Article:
Text from the sign at the entrance:
``Leshan Grand Buddha sits at the confluence of the Mingjiang, Dadu and Qingyi rivers. It is a UN-claimed world cultural and natural heritage. State-protected site of cultural relics, State-ranked scenic spot, and one of the "Best Forty" tourist places of China.
The Grand buddha, sitting 71 meters high, is well-known as the largest ancient sculpture of Maitreya. According to the records, the construction of Leshan Grand Buddha began in the first year of the Empire Tang Xuanzhong (713 AD), and was completed in the 19th year of Tang Dezhong (803 AD), taking 90 years in all. This striking statue successfully conveys the wisdom and vast creativity of the ancient people.
Leshan Grand Buddha has beautiful surroundings of green hills and vast waters. Around it are numerous cultural and scenic spots. There are Mahao Cave Tombs of the Han Dynasty, Lingbao Pagoda of the Tang Dynasty, Lingyun Temple, Dongpo Tower Study, Yijing Annotation Cave, Moruo Memorial Hall, Wuyou Temple, and the Heavenly-Buddhist Kingdom. All there present us with a great painting of the nature. Visitors, no matter in boats or on the hill paths, will all enjoy it, I am sure.''
[September 26, 2002]
Leshan Grand Buddha (Da Fo) is the largest buddha in the world. The building project was begun in 713, and engineered by a monk called Haitong. The statue has undergone a large amount of weathering over the years, and has had many "face lifts" and repairs added, including a water drainage system hidden on the inside. There is still a great deal of erosion, and officials are worried about possible collapse.
It's possible to walk from top to bottom (and back up again) along a staircase carved in the wall overlooking the Buddha. A popular activity near the head is for people to have their photo taken "touching" the nose or sticking their finger in the ear of the buddha, supposedly for good luck.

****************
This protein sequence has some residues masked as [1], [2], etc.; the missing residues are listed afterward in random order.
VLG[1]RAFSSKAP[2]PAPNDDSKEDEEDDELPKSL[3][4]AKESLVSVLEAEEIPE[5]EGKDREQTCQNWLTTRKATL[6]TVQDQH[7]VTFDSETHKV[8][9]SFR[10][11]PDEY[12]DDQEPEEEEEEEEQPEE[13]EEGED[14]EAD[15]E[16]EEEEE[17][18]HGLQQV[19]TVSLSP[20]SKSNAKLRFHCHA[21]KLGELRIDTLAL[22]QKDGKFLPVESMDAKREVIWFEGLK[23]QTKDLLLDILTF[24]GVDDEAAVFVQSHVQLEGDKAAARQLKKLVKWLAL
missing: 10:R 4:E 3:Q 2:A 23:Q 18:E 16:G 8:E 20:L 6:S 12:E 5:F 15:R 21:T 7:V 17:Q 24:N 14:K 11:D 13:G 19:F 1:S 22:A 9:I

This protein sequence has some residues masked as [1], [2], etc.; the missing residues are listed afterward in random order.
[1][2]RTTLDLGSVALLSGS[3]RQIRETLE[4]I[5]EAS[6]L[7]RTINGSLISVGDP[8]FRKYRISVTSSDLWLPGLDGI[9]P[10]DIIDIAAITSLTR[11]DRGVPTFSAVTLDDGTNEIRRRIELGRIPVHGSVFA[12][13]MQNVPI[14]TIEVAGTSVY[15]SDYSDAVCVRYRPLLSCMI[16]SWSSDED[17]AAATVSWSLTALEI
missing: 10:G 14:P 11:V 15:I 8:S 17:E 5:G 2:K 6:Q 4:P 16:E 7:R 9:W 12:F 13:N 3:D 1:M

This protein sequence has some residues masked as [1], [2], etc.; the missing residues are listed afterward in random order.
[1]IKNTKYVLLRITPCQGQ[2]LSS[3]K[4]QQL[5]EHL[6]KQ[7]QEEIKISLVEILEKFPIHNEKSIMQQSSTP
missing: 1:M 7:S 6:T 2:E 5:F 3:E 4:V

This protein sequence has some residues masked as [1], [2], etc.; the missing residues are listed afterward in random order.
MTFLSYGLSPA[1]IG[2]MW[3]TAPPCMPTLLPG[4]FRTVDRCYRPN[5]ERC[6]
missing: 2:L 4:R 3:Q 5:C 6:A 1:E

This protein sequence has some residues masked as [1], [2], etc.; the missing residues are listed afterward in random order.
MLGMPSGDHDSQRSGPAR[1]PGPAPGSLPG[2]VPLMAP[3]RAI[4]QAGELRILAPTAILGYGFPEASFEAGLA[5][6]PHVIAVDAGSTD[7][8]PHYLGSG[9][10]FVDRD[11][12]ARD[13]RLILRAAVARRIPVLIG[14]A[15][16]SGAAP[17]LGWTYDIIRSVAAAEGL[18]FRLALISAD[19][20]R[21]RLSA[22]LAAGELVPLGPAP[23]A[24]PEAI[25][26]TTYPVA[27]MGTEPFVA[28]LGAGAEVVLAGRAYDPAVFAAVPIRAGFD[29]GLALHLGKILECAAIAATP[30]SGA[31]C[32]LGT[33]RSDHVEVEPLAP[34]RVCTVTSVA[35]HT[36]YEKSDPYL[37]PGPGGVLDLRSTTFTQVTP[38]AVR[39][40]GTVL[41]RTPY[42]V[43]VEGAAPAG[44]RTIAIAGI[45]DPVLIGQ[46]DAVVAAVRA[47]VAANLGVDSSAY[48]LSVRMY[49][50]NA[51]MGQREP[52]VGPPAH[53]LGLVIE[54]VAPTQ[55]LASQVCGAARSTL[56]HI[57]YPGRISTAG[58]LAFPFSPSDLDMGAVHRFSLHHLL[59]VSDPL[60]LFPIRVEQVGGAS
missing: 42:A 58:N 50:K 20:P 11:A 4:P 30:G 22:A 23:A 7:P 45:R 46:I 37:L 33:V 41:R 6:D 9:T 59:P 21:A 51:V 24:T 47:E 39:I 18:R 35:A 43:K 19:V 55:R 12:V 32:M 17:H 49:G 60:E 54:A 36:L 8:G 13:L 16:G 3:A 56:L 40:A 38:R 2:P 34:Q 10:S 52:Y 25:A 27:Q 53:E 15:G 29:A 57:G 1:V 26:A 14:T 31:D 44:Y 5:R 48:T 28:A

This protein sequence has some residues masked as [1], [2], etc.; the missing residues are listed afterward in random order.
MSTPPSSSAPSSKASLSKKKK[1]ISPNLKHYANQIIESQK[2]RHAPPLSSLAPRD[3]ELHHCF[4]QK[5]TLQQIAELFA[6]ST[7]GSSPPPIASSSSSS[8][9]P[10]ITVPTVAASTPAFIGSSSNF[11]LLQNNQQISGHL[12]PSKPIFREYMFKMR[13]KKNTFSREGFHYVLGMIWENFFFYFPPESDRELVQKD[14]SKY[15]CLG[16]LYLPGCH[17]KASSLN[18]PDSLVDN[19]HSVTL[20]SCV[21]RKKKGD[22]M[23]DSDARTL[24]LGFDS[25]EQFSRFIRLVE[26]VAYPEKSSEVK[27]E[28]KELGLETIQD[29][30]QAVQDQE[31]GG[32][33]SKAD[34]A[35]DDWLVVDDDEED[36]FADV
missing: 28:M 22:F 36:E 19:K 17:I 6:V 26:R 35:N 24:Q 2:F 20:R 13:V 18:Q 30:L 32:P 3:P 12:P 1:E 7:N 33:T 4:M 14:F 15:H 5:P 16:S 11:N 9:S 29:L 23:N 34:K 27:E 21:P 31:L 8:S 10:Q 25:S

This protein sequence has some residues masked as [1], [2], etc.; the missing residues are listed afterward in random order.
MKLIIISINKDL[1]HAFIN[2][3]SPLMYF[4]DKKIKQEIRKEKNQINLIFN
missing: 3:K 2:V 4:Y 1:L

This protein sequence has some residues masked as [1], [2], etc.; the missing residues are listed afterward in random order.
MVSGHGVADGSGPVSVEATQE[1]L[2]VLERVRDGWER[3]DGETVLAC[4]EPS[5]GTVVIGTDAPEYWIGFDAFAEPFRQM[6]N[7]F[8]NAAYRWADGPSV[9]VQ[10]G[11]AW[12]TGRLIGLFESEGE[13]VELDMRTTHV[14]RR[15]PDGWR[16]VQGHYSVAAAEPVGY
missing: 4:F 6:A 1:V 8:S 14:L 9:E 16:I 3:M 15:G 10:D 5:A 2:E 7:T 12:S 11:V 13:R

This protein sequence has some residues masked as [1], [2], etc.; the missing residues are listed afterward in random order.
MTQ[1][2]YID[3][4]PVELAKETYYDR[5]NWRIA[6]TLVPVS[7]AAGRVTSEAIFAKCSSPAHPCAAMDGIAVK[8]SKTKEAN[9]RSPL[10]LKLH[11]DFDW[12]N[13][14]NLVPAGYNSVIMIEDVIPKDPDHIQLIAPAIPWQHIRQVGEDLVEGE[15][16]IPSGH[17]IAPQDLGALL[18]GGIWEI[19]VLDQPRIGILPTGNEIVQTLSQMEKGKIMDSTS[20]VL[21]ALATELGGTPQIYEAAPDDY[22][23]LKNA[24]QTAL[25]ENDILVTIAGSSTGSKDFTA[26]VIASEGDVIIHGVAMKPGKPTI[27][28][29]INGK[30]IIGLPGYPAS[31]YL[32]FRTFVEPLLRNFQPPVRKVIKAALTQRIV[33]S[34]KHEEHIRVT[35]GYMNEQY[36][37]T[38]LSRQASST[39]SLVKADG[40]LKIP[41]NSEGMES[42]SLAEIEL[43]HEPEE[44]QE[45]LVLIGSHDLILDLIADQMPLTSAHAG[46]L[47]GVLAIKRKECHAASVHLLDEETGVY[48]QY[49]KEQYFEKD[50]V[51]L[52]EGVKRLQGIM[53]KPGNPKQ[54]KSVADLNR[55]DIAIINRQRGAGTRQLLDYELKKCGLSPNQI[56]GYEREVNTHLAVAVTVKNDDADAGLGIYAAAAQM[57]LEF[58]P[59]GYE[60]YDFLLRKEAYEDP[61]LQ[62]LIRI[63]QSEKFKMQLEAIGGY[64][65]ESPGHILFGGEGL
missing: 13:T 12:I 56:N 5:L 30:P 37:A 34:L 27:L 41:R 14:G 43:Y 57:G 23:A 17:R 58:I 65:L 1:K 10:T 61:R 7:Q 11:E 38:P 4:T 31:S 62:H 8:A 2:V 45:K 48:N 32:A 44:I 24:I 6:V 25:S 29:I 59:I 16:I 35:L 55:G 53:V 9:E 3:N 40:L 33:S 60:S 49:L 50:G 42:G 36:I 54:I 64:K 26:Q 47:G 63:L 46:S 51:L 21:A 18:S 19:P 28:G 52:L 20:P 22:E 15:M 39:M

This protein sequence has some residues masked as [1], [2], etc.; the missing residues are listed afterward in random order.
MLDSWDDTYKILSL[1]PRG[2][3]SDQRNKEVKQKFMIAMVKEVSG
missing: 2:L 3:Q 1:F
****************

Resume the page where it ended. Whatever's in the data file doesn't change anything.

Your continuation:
We took the bus from Chengdu to Leshan (about 2 hours). The bus drove by Da Fo and stopped outside the Buddha-replica park down the street. It's probably worth a look around if you have time after seeing the big Buddha. We tried to take a cab back to Da Fo, but he drove right by and insisted on dropping us at the boat dock. While it is possible to take a boat for a view of works from the water, it wasn't what we wanted to do, so we gave up and walked back by ourselves to the entrance to Da Fo.
It's a nice park. Lots of padlocks with prayer flags locked to the chains. There's a museum with pictures and descriptions of other big buddhas. This is allegedly the biggest, and it is a big one. It looks like its been repaired several times in the 20th century, 1930's, 60's, 80's, and presumably there have been many more repairs going back to 713.
There's a huge crowd visiting today, and we walk down to the feet among them. Then we walk back up the other side like so many ants. We're getting hungry and there's no food to be found in the park so we head out. We start to head to the bus station when an old woman insists we get on a parked bus heading to Chengdu. The bus waits until the last two seats are filled by other passengers and then gets underway. We not sure, but it seems that this is a tour bus making some extra cash filling the last few seats with paying riders going to the same destination.
See more of our Tibet journey in our travel log: Trip to the Roof of the World